• requiring commercial electronic communications (such as emails) to contain a functioning unsubscribe option and identify the sender;
  • ensuring those communications are sent only to people who have consented to receive them; and
  • restricting the use of address-harvesting software. This refers to dedicated, sophisticated software that ‘scrapes’ the internet or other information sources for customer data. In general, you cannot use this software in New Zealand.

There are penalties for companies who breach the electronic anti-spam laws, with fines of up to $500,000.

Note that the anti-spam laws in this article refer to electronic marketing, but other New Zealand rules relate to other types of marketing, like marketing phone calls. 

There are some fundamental tactics to implement to ensure your business does not breach New Zealand’s anti-spam laws. These include:

  • ensuring you have consent to send any electronic marketing messages;
  • ensuring that any emails or other electronic marketing messages your business sends contains a functional unsubscribe function within the message (enabling the recipient to freely and easily opt out of any further messages); and
  • including information about the sender of the message, including their contact details.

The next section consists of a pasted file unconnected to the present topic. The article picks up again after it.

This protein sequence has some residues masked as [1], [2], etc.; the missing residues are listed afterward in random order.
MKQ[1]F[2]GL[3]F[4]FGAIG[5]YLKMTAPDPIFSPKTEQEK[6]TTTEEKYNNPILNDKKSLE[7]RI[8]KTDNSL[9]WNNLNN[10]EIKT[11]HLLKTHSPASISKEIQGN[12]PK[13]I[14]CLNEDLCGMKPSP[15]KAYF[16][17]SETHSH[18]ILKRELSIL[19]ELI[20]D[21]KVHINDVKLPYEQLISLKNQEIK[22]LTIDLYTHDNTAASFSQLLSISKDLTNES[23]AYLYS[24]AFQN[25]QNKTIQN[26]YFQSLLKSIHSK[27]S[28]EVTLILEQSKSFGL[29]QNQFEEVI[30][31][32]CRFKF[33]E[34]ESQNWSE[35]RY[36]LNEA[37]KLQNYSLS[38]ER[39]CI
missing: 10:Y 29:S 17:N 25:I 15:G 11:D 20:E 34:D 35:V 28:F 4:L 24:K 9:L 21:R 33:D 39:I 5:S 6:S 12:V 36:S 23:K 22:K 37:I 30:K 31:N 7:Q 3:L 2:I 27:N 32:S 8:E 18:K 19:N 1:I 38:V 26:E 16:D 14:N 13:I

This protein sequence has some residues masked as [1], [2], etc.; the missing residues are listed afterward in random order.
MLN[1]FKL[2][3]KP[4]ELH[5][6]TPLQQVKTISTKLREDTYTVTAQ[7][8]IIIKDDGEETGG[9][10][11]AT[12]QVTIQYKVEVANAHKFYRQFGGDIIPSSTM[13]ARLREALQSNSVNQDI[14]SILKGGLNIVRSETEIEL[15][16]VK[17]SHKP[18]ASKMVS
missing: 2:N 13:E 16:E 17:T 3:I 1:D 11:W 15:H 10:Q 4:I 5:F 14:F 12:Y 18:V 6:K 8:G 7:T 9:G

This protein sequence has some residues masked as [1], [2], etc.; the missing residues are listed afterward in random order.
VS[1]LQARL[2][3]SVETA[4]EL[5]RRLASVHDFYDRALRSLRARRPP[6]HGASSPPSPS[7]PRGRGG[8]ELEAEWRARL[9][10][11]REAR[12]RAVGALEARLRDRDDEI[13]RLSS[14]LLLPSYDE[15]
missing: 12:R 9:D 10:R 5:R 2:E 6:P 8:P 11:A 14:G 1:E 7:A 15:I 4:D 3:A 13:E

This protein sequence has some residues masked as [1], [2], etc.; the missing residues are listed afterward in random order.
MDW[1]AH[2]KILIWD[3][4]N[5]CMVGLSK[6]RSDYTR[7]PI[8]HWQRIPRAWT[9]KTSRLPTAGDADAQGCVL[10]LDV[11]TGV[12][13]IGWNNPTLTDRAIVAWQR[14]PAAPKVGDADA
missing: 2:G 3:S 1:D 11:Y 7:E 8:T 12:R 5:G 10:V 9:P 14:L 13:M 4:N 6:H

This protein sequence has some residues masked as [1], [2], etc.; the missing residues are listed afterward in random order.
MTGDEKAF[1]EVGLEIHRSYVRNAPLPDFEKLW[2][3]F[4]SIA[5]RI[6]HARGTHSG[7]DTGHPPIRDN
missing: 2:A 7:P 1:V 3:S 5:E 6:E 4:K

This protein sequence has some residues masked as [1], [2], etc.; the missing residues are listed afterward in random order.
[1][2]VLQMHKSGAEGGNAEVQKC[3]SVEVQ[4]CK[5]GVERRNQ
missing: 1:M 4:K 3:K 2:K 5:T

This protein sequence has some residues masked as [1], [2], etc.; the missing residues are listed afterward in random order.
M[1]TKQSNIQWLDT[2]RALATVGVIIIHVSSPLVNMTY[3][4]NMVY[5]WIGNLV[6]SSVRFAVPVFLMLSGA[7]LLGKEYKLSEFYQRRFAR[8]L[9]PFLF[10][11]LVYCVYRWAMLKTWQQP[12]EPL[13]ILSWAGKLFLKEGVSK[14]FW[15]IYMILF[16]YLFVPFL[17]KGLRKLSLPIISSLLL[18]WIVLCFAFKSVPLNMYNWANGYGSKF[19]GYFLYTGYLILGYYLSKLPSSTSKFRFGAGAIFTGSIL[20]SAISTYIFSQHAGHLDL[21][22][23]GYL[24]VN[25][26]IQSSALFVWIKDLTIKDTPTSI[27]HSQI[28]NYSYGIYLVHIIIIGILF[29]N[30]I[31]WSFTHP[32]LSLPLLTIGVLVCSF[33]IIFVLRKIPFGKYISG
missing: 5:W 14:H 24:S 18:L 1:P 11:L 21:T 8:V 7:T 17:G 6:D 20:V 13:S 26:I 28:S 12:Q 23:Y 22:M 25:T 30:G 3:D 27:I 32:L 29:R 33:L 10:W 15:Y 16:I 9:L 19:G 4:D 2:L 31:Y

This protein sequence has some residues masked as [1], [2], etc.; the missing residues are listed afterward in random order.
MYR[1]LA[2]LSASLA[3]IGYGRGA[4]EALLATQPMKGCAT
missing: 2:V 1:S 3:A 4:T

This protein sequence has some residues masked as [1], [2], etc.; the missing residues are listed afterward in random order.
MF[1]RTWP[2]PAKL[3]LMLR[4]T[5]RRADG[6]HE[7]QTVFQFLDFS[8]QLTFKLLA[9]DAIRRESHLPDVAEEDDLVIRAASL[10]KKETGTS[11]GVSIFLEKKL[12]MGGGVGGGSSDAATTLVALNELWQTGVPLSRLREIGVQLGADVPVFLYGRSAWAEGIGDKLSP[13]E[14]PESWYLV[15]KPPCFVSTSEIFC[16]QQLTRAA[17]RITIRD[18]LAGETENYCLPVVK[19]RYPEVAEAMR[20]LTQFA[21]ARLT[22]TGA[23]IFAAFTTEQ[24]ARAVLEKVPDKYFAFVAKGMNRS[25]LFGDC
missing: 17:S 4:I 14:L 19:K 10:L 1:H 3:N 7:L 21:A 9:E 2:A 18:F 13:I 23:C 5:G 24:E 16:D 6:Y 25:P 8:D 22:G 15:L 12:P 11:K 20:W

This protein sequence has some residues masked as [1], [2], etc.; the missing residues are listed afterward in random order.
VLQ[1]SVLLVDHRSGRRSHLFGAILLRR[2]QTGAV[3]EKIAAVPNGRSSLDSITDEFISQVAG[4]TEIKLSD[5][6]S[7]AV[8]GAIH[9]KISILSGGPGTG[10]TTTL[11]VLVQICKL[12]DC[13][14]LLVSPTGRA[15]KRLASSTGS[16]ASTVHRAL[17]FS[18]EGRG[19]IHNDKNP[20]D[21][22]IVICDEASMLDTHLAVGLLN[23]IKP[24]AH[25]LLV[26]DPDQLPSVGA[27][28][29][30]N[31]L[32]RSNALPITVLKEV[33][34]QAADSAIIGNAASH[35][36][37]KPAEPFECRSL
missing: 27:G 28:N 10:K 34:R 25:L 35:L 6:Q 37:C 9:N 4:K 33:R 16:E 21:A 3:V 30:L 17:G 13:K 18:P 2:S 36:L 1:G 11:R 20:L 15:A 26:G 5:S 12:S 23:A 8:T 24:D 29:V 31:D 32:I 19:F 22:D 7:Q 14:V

Key Takeaways

From a marketing perspective, two of the key laws to be aware of in New Zealand are the Privacy Act and the Unsolicited Electronic Messages Act. They regulate different aspects of marketing. If you are holding personal information that can identify a person, the Privacy Act regulates how you can use it through information privacy principles. On the other hand, the Unsolicited Electronic Messages Act directly affects the emails and other electronic communications your business may want to send out. Make sure your emails have an unsubscribe button and that, you have consent to send the message and you include information about the person sending the email. 

If you want to know more about how privacy and anti-spam laws may affect your business’ marketing, contact LegalVision’s privacy lawyers on 0800 005 570 or complete the form on this page.


Does the Privacy Act apply to direct marketing?

Only when the marketing is based on “personal information”, meaning information about an identifiable individual. If you cannot use the information to identify a person, the Privacy Act will not apply.

Does the Unsolicited Electronic Messages Act apply to direct marketing?

Yes, the Unsolicited Electronic Messages Act applies to all electronic marketing like emails and text messages (but not phone calls, which is regulated by other rules). Most direct marketing in New Zealand is conducted over email and must follow the Unsolicited Electronic Messages Act anti-spam law.

Is it a legal requirement to have an unsubscribe button on my business’ emails to an email list?

Yes, it is, if the message is commercial in nature, meaning it markets or promotes goods, services, land, an interest in land, or an investment opportunity. There are exceptions for non-marketing messages such as service messages, like an order shipment email and for select government bodies, courts and tribunals.